Why History Matters

Why History Matters : Life and Thought

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Description

The author of this work believes all humans are historians: "We live our lives; we tell our stories. It is as natural as breathing". She argues that this is how we define ourselves and our community, how we understand our time and place and the context of our lives. History can be the vital thread that holds a nation together, as demonstrated most strikingly with the Jewish people. Conversely, for women, who have lived in a world in which they apparently had no history, its absence can be devastating. In this work, Lerner brings together her thinking and research of 16 years, combining personal reminiscences with innovative theory illuminating the importance of history and the vital role women have played in it. The chapters are divided into three sections, each widely different from the others, each revelatory of Lerner as a woman and a feminist. This book is intended for students and scholars of women's history.show more

Product details

  • Hardback | 266 pages
  • 157.48 x 238.76 x 22.86mm | 544.31g
  • Oxford University Press
  • Oxford, United Kingdom
  • English
  • 0195046447
  • 9780195046441

Review quote

"Gerda Lerner brings us to the moral Grand Divides of history, then quietly explains where she sees humankind having been, and where, with rational unity, we might yet go.I was fascinated reading Professor Lerner's account of her own disciplined struggle not to hate Germans today for the genocide of European Jewry. She makes it very clear the process is important and on-going."--Alan Adelson, Executive Director, The Jewish Heritage Project"With her customary brilliance and clarity, Gerda Lerner offers us her own story and in the process explains how history happens, is interpreted, utilized, transmuted into meaning and memory, and denied and distorted by those with the power to do so. This book is a gift to all who hope to understand the role of the past in the present"--Letty Cottin Pogrebin"This moving collection of essays is testimony--if more were needed--to the breadth of Gerda Lerner's spirit and her humane wisdom."--Linda k. Kerber, co-editor of U.S. History as Women's History: New Feminist Essaysshow more

About Gerda Lerner

About the Author: Gerda Lerner is Robinson-Edwards Professor of History, Emerita, at the University of Wisconsin, Madison.show more

Review Text

Despite its somewhat grandiose title, this isn't in any way a comprehensive approach to the vital question posed, but a collection of speeches and articles that offer only a glimpse of the author's important contributions to historical inquiry. Lerner (The Creation of Feminist Consciousness, 1993; Univ. of Wisconsin, Madison) is a fascinating woman, and some of her extraordinary experiences are revealed here in the portion of the book called "Life." An Austrian Jew, Lerner escaped from the Nazis and emigrated to America at age 18. Once here, she determined to be a writer and set about gaining a proficiency in English the likes of which few native-born Americans can boast. But Lerner didn't stop there. At the age of 40, she returned to school to get a graduate degree in history - and not conventional history, but women's history, an area of study that she helped define. In another section, called "Thought," Lerner discusses the field of women's history a little, but these essays, collected from her writings and lectures of the past few years are limited in scope and often repetitive. (For instance, we hear many times that women cannot be treated as a single, unified category because they come from all classes, races, and religions.) This is not to say that Lerner offers nothing of value. For example, her discussions of how to put women into the history curriculum without making them seem inferior to men are perceptive and thoughtful, as is her attempt to redefine race and class in terms of gender. Even here Lerner has much to offer students of history, but from a scholar of her stature, this jumble of essays is a disappointment. (Kirkus Reviews)show more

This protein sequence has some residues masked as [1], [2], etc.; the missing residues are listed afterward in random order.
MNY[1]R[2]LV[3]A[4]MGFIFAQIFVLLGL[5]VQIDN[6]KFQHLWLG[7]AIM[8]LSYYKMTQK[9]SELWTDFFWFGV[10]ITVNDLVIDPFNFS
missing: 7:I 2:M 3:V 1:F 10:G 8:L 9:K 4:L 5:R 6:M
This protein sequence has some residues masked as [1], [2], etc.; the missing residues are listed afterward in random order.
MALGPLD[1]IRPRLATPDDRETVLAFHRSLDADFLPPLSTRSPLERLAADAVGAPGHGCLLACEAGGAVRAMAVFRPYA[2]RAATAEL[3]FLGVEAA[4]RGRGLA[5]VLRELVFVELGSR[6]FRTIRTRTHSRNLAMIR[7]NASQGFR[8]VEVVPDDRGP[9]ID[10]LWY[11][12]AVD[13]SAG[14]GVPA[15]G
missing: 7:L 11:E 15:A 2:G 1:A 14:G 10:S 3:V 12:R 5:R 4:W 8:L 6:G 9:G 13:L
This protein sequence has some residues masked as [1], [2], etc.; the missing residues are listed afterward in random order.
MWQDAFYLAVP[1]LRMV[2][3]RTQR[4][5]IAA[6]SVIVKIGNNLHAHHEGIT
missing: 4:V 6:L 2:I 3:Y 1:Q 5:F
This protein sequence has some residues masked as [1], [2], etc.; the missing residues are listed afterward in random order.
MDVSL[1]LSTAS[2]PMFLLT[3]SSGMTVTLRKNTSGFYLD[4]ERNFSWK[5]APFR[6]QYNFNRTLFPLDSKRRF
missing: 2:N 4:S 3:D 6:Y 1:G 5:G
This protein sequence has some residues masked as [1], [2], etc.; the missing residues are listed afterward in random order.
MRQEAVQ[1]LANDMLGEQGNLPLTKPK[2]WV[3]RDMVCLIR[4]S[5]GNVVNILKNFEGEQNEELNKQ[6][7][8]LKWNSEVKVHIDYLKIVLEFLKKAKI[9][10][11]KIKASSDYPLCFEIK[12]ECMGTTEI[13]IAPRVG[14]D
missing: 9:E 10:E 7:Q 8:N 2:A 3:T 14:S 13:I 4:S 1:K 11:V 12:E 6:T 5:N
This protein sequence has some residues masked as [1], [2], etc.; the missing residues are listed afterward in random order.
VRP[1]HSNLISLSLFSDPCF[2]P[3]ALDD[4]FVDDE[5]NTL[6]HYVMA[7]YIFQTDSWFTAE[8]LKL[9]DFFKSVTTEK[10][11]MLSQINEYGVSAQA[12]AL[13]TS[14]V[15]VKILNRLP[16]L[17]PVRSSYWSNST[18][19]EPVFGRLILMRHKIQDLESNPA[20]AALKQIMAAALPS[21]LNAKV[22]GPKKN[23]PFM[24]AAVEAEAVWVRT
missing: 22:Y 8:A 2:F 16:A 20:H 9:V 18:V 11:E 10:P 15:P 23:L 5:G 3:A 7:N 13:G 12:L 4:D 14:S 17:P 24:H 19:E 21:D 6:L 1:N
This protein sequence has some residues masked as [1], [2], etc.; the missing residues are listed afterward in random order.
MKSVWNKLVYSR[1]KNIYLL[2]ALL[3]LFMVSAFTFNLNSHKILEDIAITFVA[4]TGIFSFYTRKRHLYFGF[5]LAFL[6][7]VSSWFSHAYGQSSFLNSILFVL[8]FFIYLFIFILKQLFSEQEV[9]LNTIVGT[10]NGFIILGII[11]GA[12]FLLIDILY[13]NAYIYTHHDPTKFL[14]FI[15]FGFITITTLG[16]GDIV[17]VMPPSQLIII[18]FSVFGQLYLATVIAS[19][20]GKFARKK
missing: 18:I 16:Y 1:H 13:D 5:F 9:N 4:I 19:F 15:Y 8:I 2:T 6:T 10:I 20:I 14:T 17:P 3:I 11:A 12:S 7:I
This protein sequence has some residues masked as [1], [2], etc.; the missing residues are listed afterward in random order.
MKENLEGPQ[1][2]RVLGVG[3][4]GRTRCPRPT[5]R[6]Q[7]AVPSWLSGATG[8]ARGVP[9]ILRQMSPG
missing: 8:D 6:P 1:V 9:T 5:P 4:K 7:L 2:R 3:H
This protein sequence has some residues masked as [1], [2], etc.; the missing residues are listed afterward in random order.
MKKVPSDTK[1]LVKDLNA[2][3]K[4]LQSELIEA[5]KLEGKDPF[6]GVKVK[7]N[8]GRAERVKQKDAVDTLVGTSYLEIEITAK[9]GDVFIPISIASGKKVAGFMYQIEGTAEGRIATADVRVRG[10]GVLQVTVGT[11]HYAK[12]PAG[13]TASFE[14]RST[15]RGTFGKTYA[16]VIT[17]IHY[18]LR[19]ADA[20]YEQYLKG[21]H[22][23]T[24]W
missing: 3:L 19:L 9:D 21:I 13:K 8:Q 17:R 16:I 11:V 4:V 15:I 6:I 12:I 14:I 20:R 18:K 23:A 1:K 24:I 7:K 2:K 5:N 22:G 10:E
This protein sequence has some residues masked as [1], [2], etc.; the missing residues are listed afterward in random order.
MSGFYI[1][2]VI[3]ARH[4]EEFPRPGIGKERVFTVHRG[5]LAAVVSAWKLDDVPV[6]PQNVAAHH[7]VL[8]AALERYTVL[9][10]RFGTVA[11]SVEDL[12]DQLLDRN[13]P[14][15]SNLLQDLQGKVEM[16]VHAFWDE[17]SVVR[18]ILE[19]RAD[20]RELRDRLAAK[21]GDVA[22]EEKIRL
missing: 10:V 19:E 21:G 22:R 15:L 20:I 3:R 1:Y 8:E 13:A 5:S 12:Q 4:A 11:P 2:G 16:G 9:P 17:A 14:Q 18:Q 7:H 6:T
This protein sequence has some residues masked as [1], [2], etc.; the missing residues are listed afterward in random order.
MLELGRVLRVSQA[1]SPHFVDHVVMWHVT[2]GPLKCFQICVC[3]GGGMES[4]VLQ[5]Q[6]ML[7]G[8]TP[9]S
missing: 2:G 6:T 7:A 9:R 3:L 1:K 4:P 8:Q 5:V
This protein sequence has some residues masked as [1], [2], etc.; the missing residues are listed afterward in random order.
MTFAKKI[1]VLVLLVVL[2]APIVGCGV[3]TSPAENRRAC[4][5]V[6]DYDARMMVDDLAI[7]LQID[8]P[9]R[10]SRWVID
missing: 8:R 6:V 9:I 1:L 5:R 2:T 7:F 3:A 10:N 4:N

Rating details

59 ratings
3.88 out of 5 stars
5 22% (13)
4 46% (27)
3 31% (18)
2 2% (1)
1 0% (0)
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